And that's good, because Solis is a wonderful playground. It doesn't feel like a realistic one, with the map going from beachbound cities, to arid deserts, lush meadows, vast jungles, and snowy mountain peaks, but Just Cause is a series that has always leaned towards "game" more than "reality." I enjoy the change of pace and scenery with each area and overall, this is one of the best maps that Avalanche Studios has built for the series.

It's here that the other big feature of Just Cause 4 appears. Marketing talked heavily about the extreme weather that would categorize this new entry. There are four persistent extreme weather events at specific regions on the map, usually confined to a specific biome. There's a tornado in the southwest, a lightning storm in northeast, a sandstorm that wanders the deserts of the northwest, and a blizzard around the central structure behind these weird formations. The first three events wander the map like MMO world bosses, slamming into civilian and Black Hand structures alike, while the last is a combination of the three and mostly acts like a barrier preventing you from accessing part of the game before the story calls for it.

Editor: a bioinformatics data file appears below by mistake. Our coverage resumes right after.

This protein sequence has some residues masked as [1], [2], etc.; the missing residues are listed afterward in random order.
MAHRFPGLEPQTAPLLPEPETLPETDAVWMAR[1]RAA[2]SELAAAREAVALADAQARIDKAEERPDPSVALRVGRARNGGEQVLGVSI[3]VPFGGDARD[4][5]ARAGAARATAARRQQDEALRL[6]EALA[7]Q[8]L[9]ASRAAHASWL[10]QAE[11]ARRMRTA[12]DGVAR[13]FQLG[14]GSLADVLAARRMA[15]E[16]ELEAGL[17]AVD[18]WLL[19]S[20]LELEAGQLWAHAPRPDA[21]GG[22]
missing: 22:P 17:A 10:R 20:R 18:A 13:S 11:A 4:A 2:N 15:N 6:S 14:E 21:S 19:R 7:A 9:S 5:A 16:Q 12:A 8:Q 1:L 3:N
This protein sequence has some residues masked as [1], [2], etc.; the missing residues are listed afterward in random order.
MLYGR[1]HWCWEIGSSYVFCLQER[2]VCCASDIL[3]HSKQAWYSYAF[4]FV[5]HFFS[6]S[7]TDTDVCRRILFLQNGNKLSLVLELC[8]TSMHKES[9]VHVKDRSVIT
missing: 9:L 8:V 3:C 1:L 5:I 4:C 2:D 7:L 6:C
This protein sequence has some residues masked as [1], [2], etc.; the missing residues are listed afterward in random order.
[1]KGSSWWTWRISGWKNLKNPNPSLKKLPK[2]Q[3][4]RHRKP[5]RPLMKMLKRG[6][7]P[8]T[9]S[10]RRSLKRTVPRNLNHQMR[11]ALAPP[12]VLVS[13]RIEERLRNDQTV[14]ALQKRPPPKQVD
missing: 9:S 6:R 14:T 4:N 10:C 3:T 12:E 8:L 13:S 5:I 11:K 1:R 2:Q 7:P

It's surprising then that the extreme weather doesn't make its presence felt nearly enough in the main game. Seeing the tornado shuffle by, picking up cars, boats, and destructible structures is damned cool, and wingsuiting through one is even better. The weather events are impressive when you run across their paths or they intersect with a mission you're doing, but I honestly would've liked to see them a little more often. There's also a general lack of destructible structures, so the tornado sliding through a base is more like a vacuum cleaner than a force of nature.